Not sure where to post this... Yearling terrified of blankets!!Help! Suggestions?
I bought a yearling a few months ago (nothing new for me - i've raised babies before) However this is a first for me... Since i've gotten him I've been trying to get him used to wearing clothes because we'll, it gets cold... Now that it's finally here... I've started blanketing him... He is OK once they are on, just getting them up on him and off is a fiasco - I've tried rubbing them all over him, letting him look - he's ok with seeing them... but doesn't like the on or off snerio very much... I think it's the sound?
Does anyone have any suggestions to make him relax about this? Everything with him has been a positive experience... and I'm trying to keep it that way... Just that big mean blanket monster wants to keep him warm.. but eat him!
patience mate all things are new to him his home his rountine he mates his stable dont expect to much to soon,
fold the rug outside in always try to tie the pony up so you have control at the start or have a head collar and lead rope and hold him with one hand with the folded rug in the other and place on top of the withers hes will piss about for abit once settle unfold the rug so it sits on his back full lenght, then do the front up adjust all straps so that it fits him well, and loop the leg straps into each other if for any reason the belly straps are to long then cross them over and again if need be so the pony doesnt get his legs caught up
buy a poly warm of the same size as out door rug so he gets used to you chnaging them over on a daily basis then if need be and it gets really cold al you have to do is leave the out door rug on top, and when he comes leave it on him to dry and just make sure on a dialy basis when bringing in and turning out that you check his rugs are both in the place they should be on his back
the more you do the more they except it - your aplha so lead him be confident in what your doing to him other wise you will set him up as whimp and a lunatic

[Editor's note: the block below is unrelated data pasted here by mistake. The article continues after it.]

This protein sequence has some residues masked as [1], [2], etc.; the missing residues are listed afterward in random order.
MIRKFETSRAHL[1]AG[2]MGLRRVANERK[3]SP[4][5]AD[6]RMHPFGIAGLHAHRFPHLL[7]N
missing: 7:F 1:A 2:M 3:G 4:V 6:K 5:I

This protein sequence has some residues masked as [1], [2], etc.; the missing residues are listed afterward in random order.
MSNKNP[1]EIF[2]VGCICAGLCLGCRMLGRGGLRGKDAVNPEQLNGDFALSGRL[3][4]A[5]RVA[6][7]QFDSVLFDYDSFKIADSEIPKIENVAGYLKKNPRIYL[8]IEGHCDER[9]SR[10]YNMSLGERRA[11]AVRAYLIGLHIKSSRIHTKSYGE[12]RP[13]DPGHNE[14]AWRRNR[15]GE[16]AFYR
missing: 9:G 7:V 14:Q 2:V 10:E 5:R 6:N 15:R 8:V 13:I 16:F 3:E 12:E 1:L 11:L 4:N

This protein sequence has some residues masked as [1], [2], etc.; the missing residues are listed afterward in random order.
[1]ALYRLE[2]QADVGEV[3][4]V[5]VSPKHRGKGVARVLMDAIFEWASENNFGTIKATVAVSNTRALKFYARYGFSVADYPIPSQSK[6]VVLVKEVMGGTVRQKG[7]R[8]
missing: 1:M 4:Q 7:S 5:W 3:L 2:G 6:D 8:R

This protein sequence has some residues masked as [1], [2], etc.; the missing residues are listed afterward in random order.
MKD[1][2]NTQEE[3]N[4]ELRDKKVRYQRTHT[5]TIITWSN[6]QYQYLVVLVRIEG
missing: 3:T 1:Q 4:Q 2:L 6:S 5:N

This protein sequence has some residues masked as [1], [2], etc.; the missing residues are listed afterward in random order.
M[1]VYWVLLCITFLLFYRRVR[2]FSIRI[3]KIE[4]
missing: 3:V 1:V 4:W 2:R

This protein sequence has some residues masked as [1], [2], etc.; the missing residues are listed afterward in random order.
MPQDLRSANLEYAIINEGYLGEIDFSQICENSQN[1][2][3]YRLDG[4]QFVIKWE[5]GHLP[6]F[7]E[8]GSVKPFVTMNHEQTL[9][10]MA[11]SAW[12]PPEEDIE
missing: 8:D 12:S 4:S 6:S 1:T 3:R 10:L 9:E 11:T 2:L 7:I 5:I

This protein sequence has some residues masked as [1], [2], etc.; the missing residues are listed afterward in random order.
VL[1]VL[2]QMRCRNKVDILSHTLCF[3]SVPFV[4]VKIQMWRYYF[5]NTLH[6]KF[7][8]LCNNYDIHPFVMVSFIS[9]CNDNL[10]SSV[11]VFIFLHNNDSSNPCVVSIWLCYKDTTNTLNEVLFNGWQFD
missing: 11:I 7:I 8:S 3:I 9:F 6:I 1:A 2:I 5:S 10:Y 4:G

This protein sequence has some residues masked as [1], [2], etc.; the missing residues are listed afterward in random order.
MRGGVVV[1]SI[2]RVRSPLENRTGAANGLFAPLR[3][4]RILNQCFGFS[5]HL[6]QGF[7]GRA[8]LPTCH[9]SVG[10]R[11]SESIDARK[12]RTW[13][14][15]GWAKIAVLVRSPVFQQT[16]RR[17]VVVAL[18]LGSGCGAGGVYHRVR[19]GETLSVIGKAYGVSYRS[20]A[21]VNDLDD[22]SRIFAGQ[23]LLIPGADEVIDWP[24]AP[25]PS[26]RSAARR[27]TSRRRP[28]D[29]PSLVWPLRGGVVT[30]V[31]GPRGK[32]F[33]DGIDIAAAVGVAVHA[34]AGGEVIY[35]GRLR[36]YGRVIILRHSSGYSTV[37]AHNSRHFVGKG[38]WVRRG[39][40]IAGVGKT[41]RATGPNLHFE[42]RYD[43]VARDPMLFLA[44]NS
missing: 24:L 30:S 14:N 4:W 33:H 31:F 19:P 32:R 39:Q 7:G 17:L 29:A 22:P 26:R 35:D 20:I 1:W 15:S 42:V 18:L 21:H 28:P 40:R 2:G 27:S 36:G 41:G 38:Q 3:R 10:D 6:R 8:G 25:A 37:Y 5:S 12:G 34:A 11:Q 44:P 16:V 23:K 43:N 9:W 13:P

all because you cant handle him as a foal
foals grow get it sorted now - as before to long he will to big and once he has that distrust in you - he will never let you near him
The other thing to keep in mind is that the blanket needs to be comfortable and only put on him when he really does need it. I had a pony that was a little difficult to blanket, and as soon as I found one that fit him and kept him dry through a serious storm, he realized I control the weather and know what I'm doing.
If you are allergic to a thing, it is best not to put that thing in your mouth, particularly if the thing is cats. - Lemony Snicket
Start with something smaller-- a saddle pad is lot less unwieldy and gets them used to the idea. When you do put the blanket on/ off, scrunch it/ accordion it so that it is as small as possible. I usually do them in a stall while they're eating at first, so that it's a very calm low-key situation. (That said my new young horse got a sheet on for the first time last week, in his run-in shed, during the hurricane! But he is used to a saddle and I waited until he was eating hay and it was a total nonevent.)
up the hill from the little river (that floods alarmingly often)
I've also had luck starting with an Irish knit or other non-nylon sheet. I will put that on, take it off, go for a walk in it, fool with it, adjust it, whatever, until the horse is completely chill the entire time, no matter what I do.
Spending that time with a non-nylon sheet has made introducing a noisy nylon sheet much easier.
If you do think it's the noise, do you have an old windbreaker you can use to help desensitize him to the noise? Sometimes it can be tough to manage a sheet with straps; the windbreaker will allow you to work with him more easily and get him to the point where the noise doesn't elicit a reaction from him.
Start with the saddle pad. Then progress to an irish knit or a wool cooler that doesn't make noise. If it has leg straps, take them off. Only go to a waterproof blanket when he's happily wearing non-noisy, non-restrictive things.